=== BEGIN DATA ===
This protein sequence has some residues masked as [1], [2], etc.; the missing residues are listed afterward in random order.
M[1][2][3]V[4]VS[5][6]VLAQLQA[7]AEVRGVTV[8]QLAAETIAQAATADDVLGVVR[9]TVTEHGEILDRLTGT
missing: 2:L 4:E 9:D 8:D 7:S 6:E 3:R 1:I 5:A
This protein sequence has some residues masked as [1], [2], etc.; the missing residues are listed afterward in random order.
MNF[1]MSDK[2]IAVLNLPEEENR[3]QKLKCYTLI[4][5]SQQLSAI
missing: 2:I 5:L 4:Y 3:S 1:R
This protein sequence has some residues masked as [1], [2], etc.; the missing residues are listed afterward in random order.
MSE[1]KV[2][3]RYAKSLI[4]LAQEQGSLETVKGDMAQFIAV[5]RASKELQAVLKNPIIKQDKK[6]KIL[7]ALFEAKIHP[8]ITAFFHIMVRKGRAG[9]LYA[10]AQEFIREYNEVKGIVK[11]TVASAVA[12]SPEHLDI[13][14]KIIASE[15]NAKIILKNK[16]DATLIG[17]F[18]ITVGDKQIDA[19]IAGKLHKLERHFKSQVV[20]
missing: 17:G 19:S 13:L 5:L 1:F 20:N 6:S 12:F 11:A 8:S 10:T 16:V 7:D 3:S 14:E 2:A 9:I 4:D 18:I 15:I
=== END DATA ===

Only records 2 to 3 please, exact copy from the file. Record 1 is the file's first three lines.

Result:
This protein sequence has some residues masked as [1], [2], etc.; the missing residues are listed afterward in random order.
MNF[1]MSDK[2]IAVLNLPEEENR[3]QKLKCYTLI[4][5]SQQLSAI
missing: 2:I 5:L 4:Y 3:S 1:R
This protein sequence has some residues masked as [1], [2], etc.; the missing residues are listed afterward in random order.
MSE[1]KV[2][3]RYAKSLI[4]LAQEQGSLETVKGDMAQFIAV[5]RASKELQAVLKNPIIKQDKK[6]KIL[7]ALFEAKIHP[8]ITAFFHIMVRKGRAG[9]LYA[10]AQEFIREYNEVKGIVK[11]TVASAVA[12]SPEHLDI[13][14]KIIASE[15]NAKIILKNK[16]DATLIG[17]F[18]ITVGDKQIDA[19]IAGKLHKLERHFKSQVV[20]
missing: 17:G 19:S 13:L 5:L 1:F 20:N 6:S 12:F 11:A 8:S 10:T 16:V 7:D 3:S 14:E 2:A 9:I 4:D 18:I 15:I